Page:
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September 18, 2017
Review: For Peter Pan on her 70th birthday
Kathleen Chalfant, Daniel Jenkins, Keith Reddin & Lisa Emery. Photo credit: Joan Marcus.

Take a new play by two-time Pulitzer Prize finalist and Tony Award nominee Sarah Ruhl, add a cast of seasoned New York actors including the great Kathleen Chalfant, let innovative theater director and Obie Award winner Les Waters mix it all up, and you have a triple whammy of terrific theater at Playwrights Horizons in their 2017-2018 season opener, For Peter Pan on her 70th birthday.  According to Ms. Ruhl, who used her own family experiences in the creation of this play, writing from a place of love was of utmost importance influencing her to choose the three part dramatic structure of Japanese Noh drama (with modifications) rather than a play that pivots around a secret being revealed -- what she calls contemporary Midwestern Noh drama.

For Peter Pan on her 70th birthday is set in Davenport, Iowa in the 1990s.  Ms. Ruhl’s mother actually played Peter Pan as a teenager in Davenport and Ms. Ruhl bookends the play with sweet recollections of that event with Ms. Chalfant as Ann, a composite stand-in for Ms. Ruhl’s mother.  In the first main scene, five aging siblings camp out in a hospital room as they grapple with their elderly father’s death and ultimately their own mortality.  Ms. Ruhl captures both the profound and mundane in family conversations as they talk football, figure out a crossword puzzle or stand in vigil around the hospital bed where monitors beep and their father rasps out his last breaths.

The middle scene is a whiskey infused wake at the childhood home filled with telling bad jokes, reminiscing about growing up Catholic, and some intense political arguments, some of the brothers spouting conservative views juxtaposed against the sisters’ liberal leanings.  Ultimately the banter turns towards growing up, growing old and dying with each person holding wildly different views.  Ann quips, "Of course I’m afraid of dying.  It’s organized my entire life," to which youngest sister Wendy, an achingly vulnerable Lisa Emery, replies, "I think it’s like changing clothes.  I think the moment will be beautiful.  Liberating." Brother Michael pipes in with his mantra: "Immortality through immaturity." Throughout this scene, the amiable ghost of their father, played with sweet simplicity by Ron Crawford, wanders in and out living little moments of life.

And then in the third scene, Ms. Ruhl transports the audience to the nursery of J.M. Barrie’s Peter Pan and ultimately on to Neverland!  Each of the siblings embodies one of the characters in Peter Pan: Wendy, Peter, John, Michael, Captain Hook and even Nana the dog. (Yes, there is a dog in this show.) Ms. Ruhl has woven the beloved fairytale and the searching for meaning of five grown-up brothers and sisters into a marvelous conclusion, which includes fights and flying and infuses the audience with happiness.

Giving us a gift with her rendition of Peter Pan/Ann, Ms. Chalfant is captivating; her hopeful performance sprinkles of fairy dust to all.  In addition to Ms. Chalfant, Ms. Emery and Mr. Crawford, the cast includes Keith Reddin, a delightful Michael and adorable in his pajamas in the third scene, the charming Daniel Jenkins as John/Jim, the outspoken conservative in the family, and the wonderful David Chandler as a scene stealing hammy Captain Hook.  Watching this exquisite ensemble of older actors at work, I longed for more playwrights to write roles for each of them.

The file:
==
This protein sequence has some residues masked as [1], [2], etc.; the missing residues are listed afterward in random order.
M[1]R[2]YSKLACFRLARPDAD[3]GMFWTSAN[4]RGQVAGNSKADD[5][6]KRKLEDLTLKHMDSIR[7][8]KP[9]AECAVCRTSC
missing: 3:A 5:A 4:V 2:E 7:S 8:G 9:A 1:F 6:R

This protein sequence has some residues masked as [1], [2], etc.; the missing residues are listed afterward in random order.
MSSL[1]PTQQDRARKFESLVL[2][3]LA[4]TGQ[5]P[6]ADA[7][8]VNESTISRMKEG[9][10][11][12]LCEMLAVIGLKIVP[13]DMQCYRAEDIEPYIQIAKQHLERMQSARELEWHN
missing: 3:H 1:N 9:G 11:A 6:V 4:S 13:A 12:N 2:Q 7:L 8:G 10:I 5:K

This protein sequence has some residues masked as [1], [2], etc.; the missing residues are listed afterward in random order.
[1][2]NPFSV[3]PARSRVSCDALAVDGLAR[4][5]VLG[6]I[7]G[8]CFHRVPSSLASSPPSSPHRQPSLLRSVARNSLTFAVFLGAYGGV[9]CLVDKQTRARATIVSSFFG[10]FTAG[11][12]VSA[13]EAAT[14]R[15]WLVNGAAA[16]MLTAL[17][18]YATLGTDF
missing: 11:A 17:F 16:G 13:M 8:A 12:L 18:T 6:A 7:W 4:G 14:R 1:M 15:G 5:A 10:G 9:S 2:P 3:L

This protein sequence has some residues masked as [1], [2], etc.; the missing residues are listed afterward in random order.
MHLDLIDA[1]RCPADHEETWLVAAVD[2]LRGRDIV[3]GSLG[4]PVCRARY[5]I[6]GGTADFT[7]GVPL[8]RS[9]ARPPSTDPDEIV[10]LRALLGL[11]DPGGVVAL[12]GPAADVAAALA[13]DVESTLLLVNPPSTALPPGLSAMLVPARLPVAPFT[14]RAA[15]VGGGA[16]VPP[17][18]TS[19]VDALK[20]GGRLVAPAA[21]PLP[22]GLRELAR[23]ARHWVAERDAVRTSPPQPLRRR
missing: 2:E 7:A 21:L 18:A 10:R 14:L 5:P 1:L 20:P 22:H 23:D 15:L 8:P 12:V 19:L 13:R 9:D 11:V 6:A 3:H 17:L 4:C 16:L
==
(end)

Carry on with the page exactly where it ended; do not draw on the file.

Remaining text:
With poignancy and touches of alchemy, Mr. Waters’ direction stretched theatrical boundaries beautifully, shaping moments of grief, tenderness and joy along with a skillful use of music.  A longtime collaborator with Ms. Ruhl, Mr. Waters, who is the Artistic Director at Actors Theater of Louisville, commissioned For Peter Pan on her 70th birthday for the 2016 Humana Festival.  His direction, Ms. Ruhl’s play and a phenomenal cast make us want to "stay in the theater a little longer/where you don’t have to grow up."

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Off to Neverland: An Interview With Director Les Waters

By Emily Gawlak

Though director and educator Les Waters hails from across the pond, he’s made quite a splash in the American theatre scene in the past several decades, bouncing from the west coast — where he served as head of the M.F.A. directing program at UC San Diego and the associate artistic director of Berkeley Repertory Theatre — to the south, where he’s spent half a decade as the artistic director of the Actors Theatre in Louisville, Kentucky. During his tenure in Louisville, Waters has reasserted the importance of the Actors Theatre’s annual Humana Festival of New American Plays, championing (and stepping in as director for) some of the preeminent playwrights working today. This season, not far on the heels of Lucas Hnath’s The Christians, which Waters brought from Humana to Playwrights Horizons in 2015, he returns to Playwrights with another Humana-born project, Sarah Ruhl’s For Peter Pan on Her 70th Birthday. His fifth collaboration with Ruhl, For Peter Pan is a cerebral yet sentimental piece that flirts with whimsy as it reckons with the reality of growing old. Kathleen Chalfant leads a stellar cast as Annie, the eldest of five siblings who reunite at their father’s death bed to drink …Read more

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Written by: Navida Stein
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